Reershemium, et al., Initial Validation of a Soil-Based Mass-Balance Approach for Empirical Monitoring of Enhanced Rock Weathering Rates, Environmental Science & Technology (2023)

Literature Review Series

Authored by Wil Burns, Co-Director, Institute for Carbon Removal Law & Policy, American University

There is growing interest in enhanced rock weathering (ERW) as a potentially important component of a carbon dioxide removal portfolio. Recent studies project that large-scale application of pulverized silicate rocks, such as olivine, basalt, or wollastonite, to croplands could effectuate atmospheric carbon dioxide removal of 0.5-4 gigatons annually by 2100. However, one of the most imposing barriers to scaling ERW as a climate response mechanism is the difficulty of monitoring and verifying carbon sequestration.

A new study in the journal Environmental Science & Technology tries to help address this issue. The study introduces a new tool to monitor and verify ERW sequestration. The approach seeks to measure differences in concentrations of ERW feedstock pre- and post-weathering by comparing concentrations of mineral-bound metal cations before and after feedstock deployment. More specifically, the approach, which is referred to as “TiCAT,” seeks to estimate the total loss of cations from the solid phase of soil samples vis-à-vis a titanium tracer. The researchers contend that this mass-balance approach can help us estimate the time-integrated amount of weathering of a silicate mineral, basalt in this study, within a given soil profile. The TiCAT approach was initially assessed through a laboratory mesocosm experiment that measured the concentration of reaction products in soils and leachate solution pools.

The researchers concluded that the TiCAT process accurately estimated initial CDR within the standard error or means of results from the more conventional method used to calculate weathering and initial CDR in mesocosm experiments. This suggests that “it can yield an accurate and robust estimate of initial CDR in enhanced weathering systems.” This could be a significant breakthrough, because prior methods of estimating ERW, especially those reliant on measuring quantities and transport of weathering reaction products, pose barriers to scaling given their time and labor intensiveness. Moreover, this approach could “directly integrate into existing agronomic practices,” as samples from the uppermost layer of soils are routinely taken for nutrient and soil pH analysis.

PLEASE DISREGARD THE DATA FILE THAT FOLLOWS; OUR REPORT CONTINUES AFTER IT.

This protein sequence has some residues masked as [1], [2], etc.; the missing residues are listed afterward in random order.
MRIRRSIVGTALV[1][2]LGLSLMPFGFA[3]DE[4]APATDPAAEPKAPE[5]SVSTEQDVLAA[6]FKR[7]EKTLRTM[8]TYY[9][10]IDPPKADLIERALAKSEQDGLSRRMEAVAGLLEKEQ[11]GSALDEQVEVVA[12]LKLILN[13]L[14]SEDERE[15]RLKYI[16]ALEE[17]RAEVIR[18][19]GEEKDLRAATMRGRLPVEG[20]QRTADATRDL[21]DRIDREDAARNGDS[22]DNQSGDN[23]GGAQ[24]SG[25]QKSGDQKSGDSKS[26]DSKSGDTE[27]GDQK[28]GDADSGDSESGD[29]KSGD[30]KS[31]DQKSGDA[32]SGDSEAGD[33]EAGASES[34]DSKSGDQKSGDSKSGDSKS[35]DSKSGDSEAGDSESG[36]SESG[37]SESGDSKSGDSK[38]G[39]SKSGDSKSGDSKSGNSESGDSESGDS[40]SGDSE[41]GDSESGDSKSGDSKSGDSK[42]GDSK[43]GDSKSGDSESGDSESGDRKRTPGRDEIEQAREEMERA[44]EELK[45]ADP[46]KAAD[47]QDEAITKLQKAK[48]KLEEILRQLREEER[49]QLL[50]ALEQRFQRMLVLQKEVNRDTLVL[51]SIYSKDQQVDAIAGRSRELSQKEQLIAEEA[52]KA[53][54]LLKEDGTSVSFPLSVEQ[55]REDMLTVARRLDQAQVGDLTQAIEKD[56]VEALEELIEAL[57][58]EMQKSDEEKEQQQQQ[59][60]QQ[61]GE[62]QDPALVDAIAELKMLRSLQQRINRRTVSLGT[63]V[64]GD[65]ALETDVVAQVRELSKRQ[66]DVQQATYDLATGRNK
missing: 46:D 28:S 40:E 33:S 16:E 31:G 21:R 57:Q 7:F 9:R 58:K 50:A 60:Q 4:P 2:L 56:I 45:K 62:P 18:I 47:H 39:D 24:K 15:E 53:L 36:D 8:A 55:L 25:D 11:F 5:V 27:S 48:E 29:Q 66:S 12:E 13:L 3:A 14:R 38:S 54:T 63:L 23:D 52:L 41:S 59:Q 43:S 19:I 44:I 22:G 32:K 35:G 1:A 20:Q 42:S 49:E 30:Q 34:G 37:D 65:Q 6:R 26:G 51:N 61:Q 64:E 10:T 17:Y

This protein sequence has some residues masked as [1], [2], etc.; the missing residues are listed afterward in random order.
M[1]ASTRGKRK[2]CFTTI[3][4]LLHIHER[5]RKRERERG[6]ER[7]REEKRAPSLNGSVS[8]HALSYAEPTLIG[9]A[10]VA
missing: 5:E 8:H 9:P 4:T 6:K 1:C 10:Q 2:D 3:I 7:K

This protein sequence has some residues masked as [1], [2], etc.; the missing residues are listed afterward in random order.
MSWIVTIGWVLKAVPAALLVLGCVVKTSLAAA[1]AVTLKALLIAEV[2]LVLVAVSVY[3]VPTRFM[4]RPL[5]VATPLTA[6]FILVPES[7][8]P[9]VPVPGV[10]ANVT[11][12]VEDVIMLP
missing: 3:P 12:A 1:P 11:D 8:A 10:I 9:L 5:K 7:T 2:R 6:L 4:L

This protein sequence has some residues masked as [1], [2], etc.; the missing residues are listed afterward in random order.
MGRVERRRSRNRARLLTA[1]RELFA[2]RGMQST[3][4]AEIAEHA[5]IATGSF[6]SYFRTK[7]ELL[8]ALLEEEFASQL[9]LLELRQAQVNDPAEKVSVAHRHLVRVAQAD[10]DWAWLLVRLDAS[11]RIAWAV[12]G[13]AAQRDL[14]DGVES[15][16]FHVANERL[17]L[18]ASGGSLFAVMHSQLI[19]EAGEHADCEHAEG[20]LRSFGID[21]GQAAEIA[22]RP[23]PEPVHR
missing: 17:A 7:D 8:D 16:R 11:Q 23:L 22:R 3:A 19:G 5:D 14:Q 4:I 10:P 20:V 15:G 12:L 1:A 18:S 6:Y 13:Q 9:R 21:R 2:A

However, the authors of the study also proffer a number of caveats in terms of their findings, including the following:

    • The estimates from this approach are only an initial value, subject to potential leakage of initially captured carbon as it’s transported an alkalinity and dissolved inorganic carbon from soil to the oceans;
    • The variable lag time between feedstock dissolution and the capture of carbon dioxide needs to be taken into account in accurately assessing CDR;
    • As a next step, it needs to be established the approach can scale weathering rates from discrete sampling points to larger systems;
    • There may be site-specific conditions in some settings that would preclude accurate use of this approach, such as areas with high levels of physical erosion or where feedstocks with chemical conditions similar to those in the soils are applied.